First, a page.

3. What concert me is that a group from Princeton University call it “simple method” to steal encrypted information stored on computer hard disks.
    I do not think that it is simple method to cool the chips in liquid nitrogen (-196 °C) and then put the chips back into a machine to read out their contents. But… it is good to know that increased the security of modern personal computers, does not appear to stop the potential attacks and that computer security experts are now on the move to make things better and more secure.

  4. Ip Address – It was simple. They didn’t need a lab or any fancy equipment. The cooling was done using a simply canister you can buy at any electronics or many other stores (they used the same spray canisters you use to blow dust out of your computer or keyboard). They lowered the temp to -50 degrees centigrade, not -192.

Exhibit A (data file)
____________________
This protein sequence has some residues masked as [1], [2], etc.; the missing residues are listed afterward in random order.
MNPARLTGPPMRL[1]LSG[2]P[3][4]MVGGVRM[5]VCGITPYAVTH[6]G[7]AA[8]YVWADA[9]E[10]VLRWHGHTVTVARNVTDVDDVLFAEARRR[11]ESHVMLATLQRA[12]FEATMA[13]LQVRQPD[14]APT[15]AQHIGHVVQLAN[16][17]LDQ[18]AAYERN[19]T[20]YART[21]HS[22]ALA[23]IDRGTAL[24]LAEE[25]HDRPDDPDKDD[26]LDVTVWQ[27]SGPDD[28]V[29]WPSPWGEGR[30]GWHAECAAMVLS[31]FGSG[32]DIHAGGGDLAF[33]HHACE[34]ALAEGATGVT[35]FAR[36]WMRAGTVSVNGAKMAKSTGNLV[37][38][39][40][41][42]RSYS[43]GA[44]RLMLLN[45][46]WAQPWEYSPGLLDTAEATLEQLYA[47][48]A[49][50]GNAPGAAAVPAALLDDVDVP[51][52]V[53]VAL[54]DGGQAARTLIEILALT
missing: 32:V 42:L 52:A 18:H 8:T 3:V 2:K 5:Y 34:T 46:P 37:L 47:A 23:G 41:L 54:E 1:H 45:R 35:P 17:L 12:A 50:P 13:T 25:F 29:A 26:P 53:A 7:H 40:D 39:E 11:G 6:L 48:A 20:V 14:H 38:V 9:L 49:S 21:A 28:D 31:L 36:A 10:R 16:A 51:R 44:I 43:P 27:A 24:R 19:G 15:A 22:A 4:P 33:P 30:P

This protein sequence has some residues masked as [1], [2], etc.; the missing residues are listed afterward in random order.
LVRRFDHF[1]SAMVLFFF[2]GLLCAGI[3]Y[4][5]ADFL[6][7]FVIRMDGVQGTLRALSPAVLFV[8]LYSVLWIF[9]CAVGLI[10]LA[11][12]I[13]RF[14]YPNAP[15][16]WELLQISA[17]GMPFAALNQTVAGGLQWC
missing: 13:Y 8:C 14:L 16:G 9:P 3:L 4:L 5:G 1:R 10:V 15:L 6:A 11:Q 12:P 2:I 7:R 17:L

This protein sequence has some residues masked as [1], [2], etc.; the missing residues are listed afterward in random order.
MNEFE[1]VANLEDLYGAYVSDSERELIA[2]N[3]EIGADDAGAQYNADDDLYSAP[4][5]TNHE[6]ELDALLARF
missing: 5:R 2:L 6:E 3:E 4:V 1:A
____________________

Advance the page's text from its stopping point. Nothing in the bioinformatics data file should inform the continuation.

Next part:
Once cooled, they could then remove the memory chip and simply drop it into another system. Nothing complex here. After that they could use any of a number of freely available utilities to do a memory dump and then look for an area of high entropy – basically a memory segment that looked like a series of random numbers. Not very difficult considering that you could easily eliminate all the areas that the computer instructions (program) use because instructions aren’t random. Program data is also usually not random (unless generated for games (to vary game play) or for some other program related purpose). Data is otherwise very structured.

    Anyone skilled enough to understand assembly and hardware savvy enough to take a machine apart enough to access the ram would be able to pull this off. Which boils down to almost any computer science grad or half-baked hacker.

    However, since this is a recent exploit, it’s likely that the blood donor data was safe from attack. Ultimately, this wasn’t an attack on any of the encryption algorithms but is a “side-channel” attack. You can’t break the encryption, so you just go around it. Kind of like recording a blue-ray dvd to an analog device. But in this case, you don’t really get any signal degredation.